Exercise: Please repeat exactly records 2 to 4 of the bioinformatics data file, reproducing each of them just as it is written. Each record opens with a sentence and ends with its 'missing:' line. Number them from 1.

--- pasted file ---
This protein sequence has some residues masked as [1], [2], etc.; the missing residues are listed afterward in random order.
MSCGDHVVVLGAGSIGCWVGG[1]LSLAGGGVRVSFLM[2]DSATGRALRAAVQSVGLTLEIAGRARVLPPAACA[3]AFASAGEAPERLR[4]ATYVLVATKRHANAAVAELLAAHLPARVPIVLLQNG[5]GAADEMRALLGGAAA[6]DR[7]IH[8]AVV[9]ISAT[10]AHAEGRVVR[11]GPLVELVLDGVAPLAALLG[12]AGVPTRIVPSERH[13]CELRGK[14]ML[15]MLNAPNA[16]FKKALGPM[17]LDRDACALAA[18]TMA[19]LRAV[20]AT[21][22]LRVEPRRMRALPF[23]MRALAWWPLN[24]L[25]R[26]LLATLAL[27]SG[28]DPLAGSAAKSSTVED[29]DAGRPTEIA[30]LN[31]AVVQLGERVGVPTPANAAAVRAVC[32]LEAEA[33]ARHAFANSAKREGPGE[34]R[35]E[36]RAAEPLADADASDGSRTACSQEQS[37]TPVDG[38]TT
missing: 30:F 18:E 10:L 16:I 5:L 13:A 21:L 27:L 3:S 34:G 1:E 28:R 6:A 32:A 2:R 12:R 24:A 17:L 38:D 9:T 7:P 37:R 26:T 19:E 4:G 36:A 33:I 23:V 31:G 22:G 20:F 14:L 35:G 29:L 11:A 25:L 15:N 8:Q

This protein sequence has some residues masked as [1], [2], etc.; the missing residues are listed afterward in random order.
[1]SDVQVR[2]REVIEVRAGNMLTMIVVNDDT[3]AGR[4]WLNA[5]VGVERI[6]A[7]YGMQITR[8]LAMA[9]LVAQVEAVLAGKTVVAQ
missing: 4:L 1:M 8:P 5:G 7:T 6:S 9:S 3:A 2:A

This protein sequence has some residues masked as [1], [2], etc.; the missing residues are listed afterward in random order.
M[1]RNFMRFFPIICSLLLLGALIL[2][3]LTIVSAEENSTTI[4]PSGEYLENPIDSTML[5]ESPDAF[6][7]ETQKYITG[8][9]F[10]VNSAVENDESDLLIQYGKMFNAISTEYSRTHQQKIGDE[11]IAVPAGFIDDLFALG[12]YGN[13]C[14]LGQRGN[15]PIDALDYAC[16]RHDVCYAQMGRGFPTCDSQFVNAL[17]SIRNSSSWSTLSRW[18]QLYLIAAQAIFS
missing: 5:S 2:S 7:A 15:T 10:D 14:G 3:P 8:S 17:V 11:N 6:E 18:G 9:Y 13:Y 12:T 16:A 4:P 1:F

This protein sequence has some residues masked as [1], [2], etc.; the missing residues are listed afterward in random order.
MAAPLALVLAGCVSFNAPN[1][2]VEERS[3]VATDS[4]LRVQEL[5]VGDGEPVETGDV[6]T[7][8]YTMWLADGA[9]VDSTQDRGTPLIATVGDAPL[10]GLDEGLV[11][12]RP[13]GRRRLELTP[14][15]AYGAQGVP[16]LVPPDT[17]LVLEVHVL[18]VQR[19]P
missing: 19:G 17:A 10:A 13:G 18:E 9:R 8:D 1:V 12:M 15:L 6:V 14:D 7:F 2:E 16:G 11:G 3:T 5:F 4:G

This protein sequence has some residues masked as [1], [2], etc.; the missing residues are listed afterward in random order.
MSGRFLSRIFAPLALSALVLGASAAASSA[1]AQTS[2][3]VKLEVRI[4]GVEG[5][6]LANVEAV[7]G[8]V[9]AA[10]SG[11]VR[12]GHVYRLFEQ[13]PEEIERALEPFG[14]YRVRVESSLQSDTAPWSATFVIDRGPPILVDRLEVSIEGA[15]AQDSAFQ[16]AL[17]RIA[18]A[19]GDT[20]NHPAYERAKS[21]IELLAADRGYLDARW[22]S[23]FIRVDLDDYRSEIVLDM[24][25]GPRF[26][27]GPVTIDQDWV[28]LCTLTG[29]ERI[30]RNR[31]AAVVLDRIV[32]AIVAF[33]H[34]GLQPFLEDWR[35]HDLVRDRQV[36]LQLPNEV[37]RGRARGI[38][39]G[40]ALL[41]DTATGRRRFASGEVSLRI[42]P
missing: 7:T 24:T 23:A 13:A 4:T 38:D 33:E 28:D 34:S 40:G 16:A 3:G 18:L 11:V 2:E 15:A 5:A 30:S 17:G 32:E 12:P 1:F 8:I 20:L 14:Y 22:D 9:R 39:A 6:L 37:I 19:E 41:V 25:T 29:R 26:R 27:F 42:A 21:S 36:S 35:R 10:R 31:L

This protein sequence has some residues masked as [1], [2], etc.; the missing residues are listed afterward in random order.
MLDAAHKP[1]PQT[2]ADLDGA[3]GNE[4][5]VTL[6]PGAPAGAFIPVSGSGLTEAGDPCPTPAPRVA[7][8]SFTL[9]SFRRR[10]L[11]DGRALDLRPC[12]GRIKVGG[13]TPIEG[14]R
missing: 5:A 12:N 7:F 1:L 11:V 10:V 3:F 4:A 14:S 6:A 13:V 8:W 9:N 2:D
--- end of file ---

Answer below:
This protein sequence has some residues masked as [1], [2], etc.; the missing residues are listed afterward in random order.
[1]SDVQVR[2]REVIEVRAGNMLTMIVVNDDT[3]AGR[4]WLNA[5]VGVERI[6]A[7]YGMQITR[8]LAMA[9]LVAQVEAVLAGKTVVAQ
missing: 4:L 1:M 8:P 5:G 7:T 6:S 9:S 3:A 2:A

This protein sequence has some residues masked as [1], [2], etc.; the missing residues are listed afterward in random order.
M[1]RNFMRFFPIICSLLLLGALIL[2][3]LTIVSAEENSTTI[4]PSGEYLENPIDSTML[5]ESPDAF[6][7]ETQKYITG[8][9]F[10]VNSAVENDESDLLIQYGKMFNAISTEYSRTHQQKIGDE[11]IAVPAGFIDDLFALG[12]YGN[13]C[14]LGQRGN[15]PIDALDYAC[16]RHDVCYAQMGRGFPTCDSQFVNAL[17]SIRNSSSWSTLSRW[18]QLYLIAAQAIFS
missing: 5:S 2:S 7:A 15:T 10:D 14:G 3:P 8:S 17:V 11:N 6:E 18:G 9:Y 13:Y 12:T 16:A 4:P 1:F

This protein sequence has some residues masked as [1], [2], etc.; the missing residues are listed afterward in random order.
MAAPLALVLAGCVSFNAPN[1][2]VEERS[3]VATDS[4]LRVQEL[5]VGDGEPVETGDV[6]T[7][8]YTMWLADGA[9]VDSTQDRGTPLIATVGDAPL[10]GLDEGLV[11][12]RP[13]GRRRLELTP[14][15]AYGAQGVP[16]LVPPDT[17]LVLEVHVL[18]VQR[19]P
missing: 19:G 17:A 10:A 13:G 18:E 9:R 8:D 1:V 12:M 15:L 6:V 14:D 7:F 2:E 16:G 11:G 3:T 5:F 4:G